By Martha Boden
“The clerk handed me this adorable, little, gray fluffball. He scampered to my shoulder, reached to lean against my cheek and licked me.”
With that, a dwarf hamster earned the name “Puppy,” helped a woman find joy and inspired a home for hundreds of hamsters in need. He was the first hamster ever owned by Jane Landis, who became a hamster rescuer in California.
“He was the part of my heart I didn’t know I’d been missing,” Landis said. “We all have fond memories of our first pet, but this little guy shaped my life and home for years to come.”
Learning Along The Way
Landis admits that bringing Puppy home would have been much easier with a little preparation. “I did absolutely everything wrong,” Landis said. “We’d found a nice habitat at a yard sale and headed for the pet shop on impulse. We didn’t even think of checking area shelters or rescue groups. I didn’t know anything about any small animals, so I pointed out the cage we had and let the clerk choose. I bought the food and bedding she recommended. Now I realize how blessed I was that she was actually knowledgeable about hamsters. I truly should have known better.”
It didn’t take long to find out how little she really knew. “Puppy was still the only hamster I’d ever seen. The first time he emptied food from his cheek pouches, I thought he was having a seizure. I had no idea how many of the basics I had to learn — from behavior to enrichment and nutrition.”
“The Internet was much smaller 15 years ago, but I took notes, bookmarked trustworthy web pages, and learned from other people’s experiences — everything I should have done before bringing a pet home. I put a list of dangerous foods on the refrigerator, kept a strict daily schedule and cleaning routine, and made sure a trusted friend was willing to ‘ham-sit’ if needed. When a lady posted about a local vet that helped her rat, I saved the information.”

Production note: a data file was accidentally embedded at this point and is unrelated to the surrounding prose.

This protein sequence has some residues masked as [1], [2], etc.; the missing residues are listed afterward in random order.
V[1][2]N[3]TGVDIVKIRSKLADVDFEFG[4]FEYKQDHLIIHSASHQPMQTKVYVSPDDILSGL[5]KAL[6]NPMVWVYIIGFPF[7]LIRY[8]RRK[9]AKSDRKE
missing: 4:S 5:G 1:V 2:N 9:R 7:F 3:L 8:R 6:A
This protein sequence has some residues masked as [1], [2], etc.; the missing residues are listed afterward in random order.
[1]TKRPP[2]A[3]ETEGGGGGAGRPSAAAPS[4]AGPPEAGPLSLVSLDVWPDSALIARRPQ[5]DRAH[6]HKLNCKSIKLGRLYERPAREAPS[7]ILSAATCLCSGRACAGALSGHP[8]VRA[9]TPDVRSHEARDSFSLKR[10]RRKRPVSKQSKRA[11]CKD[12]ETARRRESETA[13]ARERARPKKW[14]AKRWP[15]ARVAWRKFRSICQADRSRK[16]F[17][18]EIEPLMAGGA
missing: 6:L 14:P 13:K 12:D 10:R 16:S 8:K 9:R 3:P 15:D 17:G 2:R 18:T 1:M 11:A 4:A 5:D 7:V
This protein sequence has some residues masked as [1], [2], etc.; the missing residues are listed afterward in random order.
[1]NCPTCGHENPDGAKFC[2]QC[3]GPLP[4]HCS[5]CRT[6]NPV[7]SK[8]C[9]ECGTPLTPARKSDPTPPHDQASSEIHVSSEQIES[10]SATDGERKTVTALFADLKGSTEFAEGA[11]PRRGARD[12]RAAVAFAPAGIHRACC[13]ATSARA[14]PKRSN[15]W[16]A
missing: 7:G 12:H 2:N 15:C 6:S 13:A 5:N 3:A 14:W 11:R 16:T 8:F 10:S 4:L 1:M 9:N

That proved lifesaving. “One day Puppy woke up very sick, struggling to breathe. I’d read that when hamsters finally show symptoms of illness that they’ve probably been sick for a while. That vet treated his pneumonia, giving us more than another year together. I didn’t even realize that most vets don’t have experience treating rodents or how lucky I was to have found one before I needed her!”
© Courtesy Jane Landis
Puppy inspired Jane Landis to learn all she could about hamsters and their care.
Changes For The Better
As much as Landis needed to learn to be a good caregiver, it was Puppy who helped most. “No one else had been able to get me to seek out people and make friends, but wanting to learn about Puppy did the trick. He was such an easy boy too — clever and curious, demonstrative of his preferences, and eager for daily playtime out of the cage. His routine quickly became mine, and gave me so much to look forward to each day. He had me wrapped around his teeny, little paddy-paws. It wasn’t long before I realized I’ll probably always have hamsters.”
A Hamster Rescue Is Born
Knowing that hamsters have short life spans, Landis planned to bring home a new one every six months, so there would be lively youngsters in the house as seniors reached the twilight months. That worked for a little over six months, till her favorite pet-shop clerk asked her to take a little one whose brothers were being rough with him. Dwarf hamsters can often be kept in same-sex pairs or small groups if they’re littermates or introduced very young. But these brothers were all bullying the same boy, and he needed a home by himself.
“It wasn’t long till that opened the door to rescue work. Now I laugh at the six-month plan. It was a great idea – I’m just a couple hundred years off schedule.”
Landis has now rescued hundreds of hamsters over the years, and she also started a Yahoo group about diabetic hamsters.
Like this article? Please share it, and check out:
12 Strange But Common Hamster Behaviors
The Language Of Hamsters
Hamster Facts And Answers
Hamster Health Center
See questions and answers about hamster behavior
See questions and answers about hamster health